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July 18, 2010 / Rick Martin

On SEO & internet pool-pissers

I’m not sure why I’ve let SEO seep into my consciousness today, or on any day for that matter. I generally subscribe to the school of thought that any common web platform (like WordPress, Drupal, Blogger, Movable Type, etc) combined with a minimal amount of attention to SEO (h/t @takaaki) is good enough for most online publishers. But for some reason or another I was watching this presentation earlier today which explains (among other things) how to use Google’s keyword tools to gauge search demand for given terms, and then if the demand is high enough to create a website with content to feed that demand. Through affiliate links, ad programs, or ‘info-products’ you then create ‘passive income’ too.

Puff cigar, count bills, twirl moustache.

Despite my distaste for this model, I don’t dispute that it’s a valid means of earning some money. For some organizations like Demand Media it’s the driving force behind a content empire — or content farm, depending on who you talk to. NYU journalism professor Jay Rosen says that Demand Media, and by extension others like them, “flood the system with the minimum quality needed to obtain the search ranking”. Consider Paul Kedrosky, who can’t find a dishwasher on Google. He asserts the quality of search results gets increasingly worse because of the garbage out there tailored to keyword demand rather than real people.

Are SEO-focused content producers pissing in the public swimming pool that is the internet? Yes, quite a few of them are.

But what worries me even more after watching this presentation was contemplating how the “I-can-SEO-and-so-can-you!” evangelists are breeding even more pool-pissers. If and when the content doesn’t pay off as much as you’d hoped, you can always make cash by teaching others how to make cash. Then you can head out into the world to push your own seminars or ‘infoproducts’ on how to SEO, and so on all the way down the pyramid, erm, line.

I noticed that the presentation mentioned very little (if anything) on using Twitter and Facebook to bring people to your website, which is a very telling point about this content strategy. While a robot (read Google) would pass on low-quality content to a reader without hesitation, humans would rarely be fooled into recommending something just because it’s been stuffed with keywords.

This hurts Google ‘trustability’, so you can be sure that the search giant is actively seeking remedies. The company already shows you search results from within your network when you’re logged in, and surely they’ve started counting how often a link has been shared via Reader or Buzz. Google could change the game at any moment by releasing information about real-time user interests (picture a far more extensive version of trending topics), giving traditional publishers the means to compete with those who game the system. (July 21 Update: Google connects Buzz to Social Search) Oh yeah. And there’s that whole semantic web movement. Google’s backing that too.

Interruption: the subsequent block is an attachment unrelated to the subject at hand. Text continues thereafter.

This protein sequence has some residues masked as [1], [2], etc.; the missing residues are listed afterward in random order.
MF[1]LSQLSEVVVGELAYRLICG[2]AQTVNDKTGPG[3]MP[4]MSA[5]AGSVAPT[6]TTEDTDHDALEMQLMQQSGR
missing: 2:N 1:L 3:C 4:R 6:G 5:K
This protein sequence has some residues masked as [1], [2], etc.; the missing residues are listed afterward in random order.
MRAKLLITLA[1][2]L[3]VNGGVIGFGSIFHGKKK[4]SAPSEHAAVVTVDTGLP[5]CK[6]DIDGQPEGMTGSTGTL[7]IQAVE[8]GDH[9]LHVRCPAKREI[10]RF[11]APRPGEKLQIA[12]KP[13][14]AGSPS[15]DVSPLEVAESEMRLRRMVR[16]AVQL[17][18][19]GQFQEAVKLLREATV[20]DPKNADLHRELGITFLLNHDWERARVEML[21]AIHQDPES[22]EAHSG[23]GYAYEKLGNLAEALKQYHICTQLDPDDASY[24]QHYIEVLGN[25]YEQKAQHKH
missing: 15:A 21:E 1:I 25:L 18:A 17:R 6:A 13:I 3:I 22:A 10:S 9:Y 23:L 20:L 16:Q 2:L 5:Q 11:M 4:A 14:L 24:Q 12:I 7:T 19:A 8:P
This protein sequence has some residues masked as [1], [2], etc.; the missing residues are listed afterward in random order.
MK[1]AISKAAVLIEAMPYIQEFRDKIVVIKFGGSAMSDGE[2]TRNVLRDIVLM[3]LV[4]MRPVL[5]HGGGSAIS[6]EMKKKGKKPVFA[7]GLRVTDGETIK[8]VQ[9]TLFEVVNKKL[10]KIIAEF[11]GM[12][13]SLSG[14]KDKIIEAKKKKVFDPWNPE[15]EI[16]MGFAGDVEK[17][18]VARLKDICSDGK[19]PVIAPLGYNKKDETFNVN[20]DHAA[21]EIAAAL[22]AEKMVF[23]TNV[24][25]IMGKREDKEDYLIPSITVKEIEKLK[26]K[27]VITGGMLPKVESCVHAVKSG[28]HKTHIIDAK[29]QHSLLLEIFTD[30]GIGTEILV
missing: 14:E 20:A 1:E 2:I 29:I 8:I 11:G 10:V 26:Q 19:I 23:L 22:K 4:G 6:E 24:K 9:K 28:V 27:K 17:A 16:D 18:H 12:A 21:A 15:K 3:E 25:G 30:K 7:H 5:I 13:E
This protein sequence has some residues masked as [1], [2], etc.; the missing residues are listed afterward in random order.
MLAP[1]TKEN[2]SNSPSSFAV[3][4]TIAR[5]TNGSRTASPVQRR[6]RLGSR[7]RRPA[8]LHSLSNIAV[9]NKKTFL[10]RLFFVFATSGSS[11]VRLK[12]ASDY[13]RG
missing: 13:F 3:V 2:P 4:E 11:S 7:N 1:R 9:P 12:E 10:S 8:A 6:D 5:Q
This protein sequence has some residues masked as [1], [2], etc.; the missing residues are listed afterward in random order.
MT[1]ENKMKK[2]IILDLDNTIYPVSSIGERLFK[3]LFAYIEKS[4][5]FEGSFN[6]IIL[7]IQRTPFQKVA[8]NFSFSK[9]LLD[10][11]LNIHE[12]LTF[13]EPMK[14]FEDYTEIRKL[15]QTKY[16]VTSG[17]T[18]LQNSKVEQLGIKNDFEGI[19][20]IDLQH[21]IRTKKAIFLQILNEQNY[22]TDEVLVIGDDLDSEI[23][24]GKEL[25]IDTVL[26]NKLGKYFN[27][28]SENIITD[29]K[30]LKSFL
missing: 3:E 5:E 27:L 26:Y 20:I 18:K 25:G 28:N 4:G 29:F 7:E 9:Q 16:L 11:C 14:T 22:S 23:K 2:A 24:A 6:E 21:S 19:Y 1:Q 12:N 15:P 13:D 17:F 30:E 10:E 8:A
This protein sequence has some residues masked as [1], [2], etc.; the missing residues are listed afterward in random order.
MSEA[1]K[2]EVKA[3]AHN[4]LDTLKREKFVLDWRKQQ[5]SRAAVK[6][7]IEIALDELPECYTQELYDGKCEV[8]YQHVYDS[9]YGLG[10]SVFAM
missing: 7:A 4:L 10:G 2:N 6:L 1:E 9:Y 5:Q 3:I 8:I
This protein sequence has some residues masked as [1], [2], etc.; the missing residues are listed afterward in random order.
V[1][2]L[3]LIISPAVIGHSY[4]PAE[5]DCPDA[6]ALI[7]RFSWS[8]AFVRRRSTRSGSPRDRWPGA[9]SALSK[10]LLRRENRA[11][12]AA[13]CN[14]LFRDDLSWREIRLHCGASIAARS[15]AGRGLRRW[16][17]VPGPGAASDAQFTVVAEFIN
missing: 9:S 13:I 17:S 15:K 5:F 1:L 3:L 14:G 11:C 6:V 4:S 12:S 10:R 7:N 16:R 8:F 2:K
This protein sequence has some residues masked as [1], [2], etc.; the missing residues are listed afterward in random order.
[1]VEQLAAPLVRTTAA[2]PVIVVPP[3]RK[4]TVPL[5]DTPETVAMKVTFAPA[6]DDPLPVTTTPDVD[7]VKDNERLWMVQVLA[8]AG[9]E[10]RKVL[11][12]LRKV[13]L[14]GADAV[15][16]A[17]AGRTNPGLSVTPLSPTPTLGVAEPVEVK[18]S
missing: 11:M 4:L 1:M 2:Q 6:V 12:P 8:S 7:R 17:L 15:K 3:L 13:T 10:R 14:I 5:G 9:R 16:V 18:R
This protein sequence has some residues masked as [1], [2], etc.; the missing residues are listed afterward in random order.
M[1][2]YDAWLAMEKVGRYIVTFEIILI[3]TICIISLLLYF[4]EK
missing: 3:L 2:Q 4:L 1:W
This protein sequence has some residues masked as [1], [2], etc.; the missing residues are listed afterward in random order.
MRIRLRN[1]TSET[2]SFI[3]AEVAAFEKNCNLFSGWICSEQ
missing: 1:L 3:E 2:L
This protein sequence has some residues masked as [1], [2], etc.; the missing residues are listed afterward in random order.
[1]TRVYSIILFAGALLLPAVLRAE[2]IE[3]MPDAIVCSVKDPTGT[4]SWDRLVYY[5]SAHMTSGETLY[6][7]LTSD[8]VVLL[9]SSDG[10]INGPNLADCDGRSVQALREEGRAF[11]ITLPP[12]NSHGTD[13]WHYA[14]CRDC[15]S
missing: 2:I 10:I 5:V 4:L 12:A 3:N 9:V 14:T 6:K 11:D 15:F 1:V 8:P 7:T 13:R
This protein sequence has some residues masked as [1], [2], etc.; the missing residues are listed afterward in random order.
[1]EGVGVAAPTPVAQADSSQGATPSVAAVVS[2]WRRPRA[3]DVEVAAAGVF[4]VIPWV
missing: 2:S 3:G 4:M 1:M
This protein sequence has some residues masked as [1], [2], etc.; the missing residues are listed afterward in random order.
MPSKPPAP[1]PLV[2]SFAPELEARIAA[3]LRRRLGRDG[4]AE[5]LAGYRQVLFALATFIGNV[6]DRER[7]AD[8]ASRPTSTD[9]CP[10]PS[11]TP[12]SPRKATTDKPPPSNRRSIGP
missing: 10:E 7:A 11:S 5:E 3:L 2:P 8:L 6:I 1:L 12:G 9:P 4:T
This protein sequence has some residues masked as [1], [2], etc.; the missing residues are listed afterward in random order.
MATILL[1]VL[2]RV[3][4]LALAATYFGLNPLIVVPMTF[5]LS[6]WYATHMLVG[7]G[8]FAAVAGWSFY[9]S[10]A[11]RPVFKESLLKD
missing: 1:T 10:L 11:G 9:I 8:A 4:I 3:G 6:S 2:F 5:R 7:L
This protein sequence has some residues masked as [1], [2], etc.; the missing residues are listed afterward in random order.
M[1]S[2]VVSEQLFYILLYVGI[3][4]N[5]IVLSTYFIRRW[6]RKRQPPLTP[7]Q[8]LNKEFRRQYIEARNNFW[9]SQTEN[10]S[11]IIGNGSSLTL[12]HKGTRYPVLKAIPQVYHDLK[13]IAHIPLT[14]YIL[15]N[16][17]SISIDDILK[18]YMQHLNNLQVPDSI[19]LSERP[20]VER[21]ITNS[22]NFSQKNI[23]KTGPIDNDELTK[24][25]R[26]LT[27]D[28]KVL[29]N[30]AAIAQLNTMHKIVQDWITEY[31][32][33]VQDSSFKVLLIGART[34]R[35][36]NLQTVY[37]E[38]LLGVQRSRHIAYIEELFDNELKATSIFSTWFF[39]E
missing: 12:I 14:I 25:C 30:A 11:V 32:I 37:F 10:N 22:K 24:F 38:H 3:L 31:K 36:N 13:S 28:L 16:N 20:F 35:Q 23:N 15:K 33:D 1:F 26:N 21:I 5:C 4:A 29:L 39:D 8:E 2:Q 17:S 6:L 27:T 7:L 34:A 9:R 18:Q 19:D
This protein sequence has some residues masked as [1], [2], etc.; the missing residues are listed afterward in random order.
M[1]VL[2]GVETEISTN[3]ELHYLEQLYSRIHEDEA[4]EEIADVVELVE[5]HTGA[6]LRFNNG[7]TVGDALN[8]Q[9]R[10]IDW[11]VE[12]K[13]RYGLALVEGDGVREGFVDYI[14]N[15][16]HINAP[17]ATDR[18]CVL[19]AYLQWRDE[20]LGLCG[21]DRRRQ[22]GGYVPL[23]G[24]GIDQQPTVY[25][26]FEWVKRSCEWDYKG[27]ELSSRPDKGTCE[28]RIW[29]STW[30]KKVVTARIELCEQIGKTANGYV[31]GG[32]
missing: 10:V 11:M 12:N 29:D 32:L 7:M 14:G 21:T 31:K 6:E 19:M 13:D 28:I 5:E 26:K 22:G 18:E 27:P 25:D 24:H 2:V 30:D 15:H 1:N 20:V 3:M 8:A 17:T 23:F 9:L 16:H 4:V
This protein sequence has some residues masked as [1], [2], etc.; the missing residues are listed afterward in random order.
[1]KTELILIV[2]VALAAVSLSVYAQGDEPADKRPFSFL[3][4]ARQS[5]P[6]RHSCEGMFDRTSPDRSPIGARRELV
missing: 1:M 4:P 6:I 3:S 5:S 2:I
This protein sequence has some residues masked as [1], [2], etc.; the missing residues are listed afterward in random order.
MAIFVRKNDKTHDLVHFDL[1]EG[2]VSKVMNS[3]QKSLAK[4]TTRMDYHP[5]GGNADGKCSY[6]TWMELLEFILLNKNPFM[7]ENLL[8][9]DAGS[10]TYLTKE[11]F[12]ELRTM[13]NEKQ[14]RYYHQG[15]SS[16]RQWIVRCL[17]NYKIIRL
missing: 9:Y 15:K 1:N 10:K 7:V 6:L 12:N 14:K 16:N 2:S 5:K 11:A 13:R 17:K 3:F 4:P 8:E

Google is getting smarter every day and it’s bound to bring in more social/human elements to search as time goes by.  So given that things are moving in this direction — and make no mistake, they are — just play it safe and write for humans.

That’s is, after all, what Google aspires to be.


Leave a Comment
  1. Takaaki Kato / Jul 21 2010 10:21 pm

    You link the phrase “Semantic Web” to Microformats, but actually some think Microformats are not part of Semantic Web. Semantic Web is defined by W3C, the same organization that standardize HTML, CSS and other technologies. Please try finding and reading some resources on Semantic Web. “Semantic publishing” could be an interesting topic for you all.

    Some people think any extra work you do is for SEO, but it’s untrue. From the writing of Rick Martin, I can see his a tag doesn’t have title title attributes. The attribute and alt attribute in img tag are considered very basic “SEO” techniques. But they aren’t SEO for me. I add the attributes because I want my website to be an upright web citizen. Please read an article on the topic.

    Some people want to expand the audience by writing for more platforms (iPad, iPhone and Kindle) using newly accessible tools (Video and audio). But most seem to be caring less and less about people who have accessibility. I want the web to be a wonderful place for those who need special needs as well.

    I wouldn’t sympathize if such people or their families lose eyesight because of, let’s say, Type 2 diabetes.

  2. Joi Ito / Jul 25 2010 12:06 am

    I also don’t like the word SEO and what most SEO marketers do. However, there is some important stuff that people should know about how search engines work so that their pages are well indexed and get the benefit of the search engines. Vanessa Fox, for example, does some really good SEO workshops where she explains SEO from a very practical perspective.

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